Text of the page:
When novelist Chinua Achebe died late last week, I remembered that I had several of his books sitting at home and had still not read any of them. I thought for a few minutes about why I hadn’t. Faithful readers of this blog will know that I often read geographically. Last spring I have to have gone through 10 or more Balkan Books in anticipation of a trip to Croatia. And the blog wasn’t extant when I went through my summer of Africana a few years back. But even that summer was mostly filled with non-Africans writing about Africa including Beryl Markham, Isak Dineson, Alexander McCall Smith and V.S. Naipaul.
What Defines an African Writer?
Why, of all the African writers I’ve ever read, is only one Black? Okay, two, if you count Dinaw Mengestu, but The Beautiful Things that Heaven Bears was set in the US and was more about the immigrant experience here than it was about Africa. The only Black African writer I’ve read, until this weekend when I finally opened The Anthills of the Savannah, is Chris Abani.
Is it About Race?
It should tell me something about my own relationship with race that I’m unable to decide whether to capitalize “Black.” I’d love to fall back on the PC comfort word of “African American” but although that fits both Dinaw Mengestu and Chris Abani to certain extents, it really doesn’t fit Chinua Achebe.
Maybe it’s Cultural Differences
I want to excuse myself and say that cultural differences make everyone uncomfortable. But that’s not good enough. I preach community and togetherness and world peace, and yet there are wide swaths of the world I have failed to adequately explore, even through literature. Instead, I read books about places I have a relationship with. I’ve lived in both Latin America and Europe and I’ve traveled to Asia. Reading books about those places helps me uncover new layers of the experiences I had abroad. And books, even in the quantity that I read them, are cheaper than a plane ticket. But if I only read what I know, I am only reinforcing my own stereotypes.
Reading Like a Colonizer
My dad always loved Africana while I was growing up, but his books are mostly (because of his interests) the Great White Hunter type. And when I was a kid and my dad and brother went on safari in Africa, I wasn’t interested to go. I could blame it on the weather (I love dreary, damp Seattle). But I have this sneaking suspicion that the place was so utterly foreign to me that I got scared. It was truly the dark continent because I don’t have a relationship with Africa. I think by reading mostly African books written by white Europeans, I was looking for a way I could relate to this place that is completely foreign to me.
All of that is to say I don’t know what makes a writer African. There are numerous experiences of Africa that are all valid, but I have failed to really explore them until now. My failure might be about race. It might be about culture. But it doesn’t matter why I haven’t been reading widely enough about Africa. What matters is that if I want to be the person I think I am, I have to start.
Back to Chinua Achebe and Anthills of the Savannah
Anthills of the Savannah follows school chums Ikem and Chris as they navigate their country’s first post-colonial government, a military dictatorship headed by another friend of theirs. The book starts with this obsequious tone as Chris, the Commissioner for Information, tries to appease the dictator. The language is also florid and bureaucratic as Chris talks around whatever offense His Excellency perceives at the moment. This portrait from the inside is an elegant way of showing the fear and instability of a new government.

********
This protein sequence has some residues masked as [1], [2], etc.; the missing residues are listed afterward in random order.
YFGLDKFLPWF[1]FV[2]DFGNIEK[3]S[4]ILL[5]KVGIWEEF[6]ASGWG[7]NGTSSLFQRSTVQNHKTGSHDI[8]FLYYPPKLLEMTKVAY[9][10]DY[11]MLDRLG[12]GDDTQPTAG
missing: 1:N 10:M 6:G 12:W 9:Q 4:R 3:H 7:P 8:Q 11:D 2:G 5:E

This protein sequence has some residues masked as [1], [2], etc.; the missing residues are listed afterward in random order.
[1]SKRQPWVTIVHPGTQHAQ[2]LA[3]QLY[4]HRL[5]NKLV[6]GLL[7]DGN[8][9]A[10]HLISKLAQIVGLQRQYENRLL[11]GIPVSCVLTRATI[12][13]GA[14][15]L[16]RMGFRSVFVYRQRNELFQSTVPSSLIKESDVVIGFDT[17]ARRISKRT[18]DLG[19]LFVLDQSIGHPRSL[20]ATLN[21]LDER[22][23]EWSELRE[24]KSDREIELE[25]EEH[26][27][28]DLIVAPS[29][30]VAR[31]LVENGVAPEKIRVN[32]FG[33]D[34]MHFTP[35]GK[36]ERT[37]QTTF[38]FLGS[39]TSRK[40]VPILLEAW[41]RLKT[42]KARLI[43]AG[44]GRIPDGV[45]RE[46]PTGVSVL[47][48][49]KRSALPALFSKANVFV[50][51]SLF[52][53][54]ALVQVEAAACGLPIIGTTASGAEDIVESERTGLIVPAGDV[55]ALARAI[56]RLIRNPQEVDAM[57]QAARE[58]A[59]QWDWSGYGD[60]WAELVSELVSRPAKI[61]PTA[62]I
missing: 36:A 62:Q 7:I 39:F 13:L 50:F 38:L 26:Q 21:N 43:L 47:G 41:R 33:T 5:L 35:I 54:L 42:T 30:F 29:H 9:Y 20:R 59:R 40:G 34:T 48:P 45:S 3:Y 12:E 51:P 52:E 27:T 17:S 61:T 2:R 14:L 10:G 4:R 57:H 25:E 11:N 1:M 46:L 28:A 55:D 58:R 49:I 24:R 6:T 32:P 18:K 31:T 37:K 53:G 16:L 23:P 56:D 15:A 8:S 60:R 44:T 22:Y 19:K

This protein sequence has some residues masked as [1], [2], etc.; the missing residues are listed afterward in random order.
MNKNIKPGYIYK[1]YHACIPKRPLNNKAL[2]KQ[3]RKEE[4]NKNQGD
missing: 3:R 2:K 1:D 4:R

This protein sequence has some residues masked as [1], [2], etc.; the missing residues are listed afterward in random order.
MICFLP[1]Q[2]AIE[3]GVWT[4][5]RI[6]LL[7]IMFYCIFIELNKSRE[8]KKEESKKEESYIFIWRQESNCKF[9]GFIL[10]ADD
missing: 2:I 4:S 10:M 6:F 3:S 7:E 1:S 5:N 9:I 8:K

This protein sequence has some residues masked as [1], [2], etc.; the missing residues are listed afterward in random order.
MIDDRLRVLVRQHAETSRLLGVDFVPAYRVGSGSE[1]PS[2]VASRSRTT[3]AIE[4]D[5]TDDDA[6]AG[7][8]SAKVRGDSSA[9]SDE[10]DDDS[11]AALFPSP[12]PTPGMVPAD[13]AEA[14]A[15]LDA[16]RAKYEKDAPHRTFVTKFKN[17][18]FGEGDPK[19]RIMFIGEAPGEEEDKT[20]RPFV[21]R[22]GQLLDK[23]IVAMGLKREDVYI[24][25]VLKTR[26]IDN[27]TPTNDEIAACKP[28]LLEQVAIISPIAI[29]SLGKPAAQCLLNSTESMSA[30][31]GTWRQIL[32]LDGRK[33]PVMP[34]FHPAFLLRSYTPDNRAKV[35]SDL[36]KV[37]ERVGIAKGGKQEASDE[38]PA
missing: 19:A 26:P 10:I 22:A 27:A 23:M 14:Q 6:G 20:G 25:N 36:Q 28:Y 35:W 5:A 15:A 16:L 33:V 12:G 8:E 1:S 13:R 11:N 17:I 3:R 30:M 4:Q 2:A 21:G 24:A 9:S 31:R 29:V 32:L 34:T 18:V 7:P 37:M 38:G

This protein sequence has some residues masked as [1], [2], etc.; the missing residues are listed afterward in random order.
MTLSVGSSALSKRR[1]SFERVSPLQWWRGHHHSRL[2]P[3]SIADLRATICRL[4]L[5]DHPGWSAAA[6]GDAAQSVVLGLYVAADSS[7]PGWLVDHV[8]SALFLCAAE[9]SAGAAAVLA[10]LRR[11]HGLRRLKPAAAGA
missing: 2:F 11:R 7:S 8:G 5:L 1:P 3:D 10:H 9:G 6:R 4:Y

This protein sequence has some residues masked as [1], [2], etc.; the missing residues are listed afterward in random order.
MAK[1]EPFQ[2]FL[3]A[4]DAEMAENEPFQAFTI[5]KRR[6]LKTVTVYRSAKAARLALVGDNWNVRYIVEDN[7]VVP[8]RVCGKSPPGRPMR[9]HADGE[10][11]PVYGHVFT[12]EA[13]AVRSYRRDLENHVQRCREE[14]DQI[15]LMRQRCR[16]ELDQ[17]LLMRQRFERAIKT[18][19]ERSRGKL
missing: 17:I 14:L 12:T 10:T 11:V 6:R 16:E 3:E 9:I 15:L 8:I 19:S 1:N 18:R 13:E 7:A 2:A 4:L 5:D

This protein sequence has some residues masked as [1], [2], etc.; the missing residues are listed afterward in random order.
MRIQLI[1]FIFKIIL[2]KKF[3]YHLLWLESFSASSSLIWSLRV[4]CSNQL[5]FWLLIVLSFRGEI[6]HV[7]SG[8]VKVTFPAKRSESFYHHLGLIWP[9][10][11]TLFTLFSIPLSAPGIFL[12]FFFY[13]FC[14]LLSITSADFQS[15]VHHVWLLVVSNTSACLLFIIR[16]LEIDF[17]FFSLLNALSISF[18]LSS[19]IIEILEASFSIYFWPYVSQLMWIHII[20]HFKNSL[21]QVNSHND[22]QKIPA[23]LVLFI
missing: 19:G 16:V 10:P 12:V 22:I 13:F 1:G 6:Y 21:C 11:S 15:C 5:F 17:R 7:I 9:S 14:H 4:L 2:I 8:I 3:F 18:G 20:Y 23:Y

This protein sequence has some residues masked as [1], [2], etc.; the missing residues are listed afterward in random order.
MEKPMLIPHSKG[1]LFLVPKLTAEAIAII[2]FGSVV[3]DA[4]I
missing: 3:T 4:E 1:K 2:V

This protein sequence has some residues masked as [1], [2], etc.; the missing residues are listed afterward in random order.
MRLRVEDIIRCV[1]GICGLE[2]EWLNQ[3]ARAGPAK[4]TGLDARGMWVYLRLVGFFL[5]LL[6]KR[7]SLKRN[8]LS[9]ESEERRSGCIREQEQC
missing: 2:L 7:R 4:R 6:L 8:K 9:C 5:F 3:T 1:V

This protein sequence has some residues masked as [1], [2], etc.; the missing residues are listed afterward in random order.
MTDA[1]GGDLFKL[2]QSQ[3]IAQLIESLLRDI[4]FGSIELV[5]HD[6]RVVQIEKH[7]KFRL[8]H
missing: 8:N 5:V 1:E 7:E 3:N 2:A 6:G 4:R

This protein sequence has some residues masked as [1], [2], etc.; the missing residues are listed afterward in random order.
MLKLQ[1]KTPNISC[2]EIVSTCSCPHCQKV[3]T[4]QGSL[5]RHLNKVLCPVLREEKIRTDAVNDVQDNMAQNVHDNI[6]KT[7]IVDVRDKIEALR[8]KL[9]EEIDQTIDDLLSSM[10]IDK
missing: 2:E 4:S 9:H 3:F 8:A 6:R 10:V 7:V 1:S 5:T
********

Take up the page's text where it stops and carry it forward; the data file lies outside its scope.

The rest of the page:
One of the things I enjoyed most about the book was how Achebe portrayed the power of women. In many, many literary traditions, women are soft spoken or working the only power they have—their sexuality. In Anthills of the Savannah, the women, even the uneducated Elewa, are equally savvy as the men and it’s Chris’s girlfriend Beatrice who first sees the danger brewing. Throughout the book, men and women complement each other and learn from the way the other sees the world.
The tension builds quickly in the book and soon Ikem, the editor of the paper of record, is in trouble and Chris has to figure out whether to help him and how. In the US, a political circle this tight would feel like a contrivance (although it’s more true than I’d like to admit), but in the fictional country of Kangan, it’s a genius way of illustrating how much power changes people. I won’t spoil the plot for you, but I particularly liked the way Achebe worked in comments on dictatorship throughout the book:
“Worshipping a dictator is such a pain in the ass… The real problem is having no way of knowing from one day to another, from one minute to the next, just what is up and what is down.”
He also writes about some of the subtler effects of colonization:
“Beatrice smiled wryly. So, two whole generations before the likes of me could take a first-class degree in English, there were already barely literate carpenters and artisans of British rule hacking away in the archetypal jungle and subverting the very sounds and legends of daybreak to make straight my way.”
I lived under a dictator in Chile, but I was one of the privileged classes and I was a child. By finally opening up a book by Chinua Achebe and reading outside my comfort zone, I gained an entirely new understanding of this form of government. I also learned that gender relations are also a product of culture. I have much to understand about Africa and the rest of the world. I hope all the writers I encounter on my journey are as gifted as Achebe.
Do you challenge yourself with your reading better than I do? What have you learned about the world that’s surprised you?
If this review made you want to read the book, pick up a copy of Anthills of the Savannah from Powell’s Books. Your purchase keeps indie booksellers in business and I receive a commission.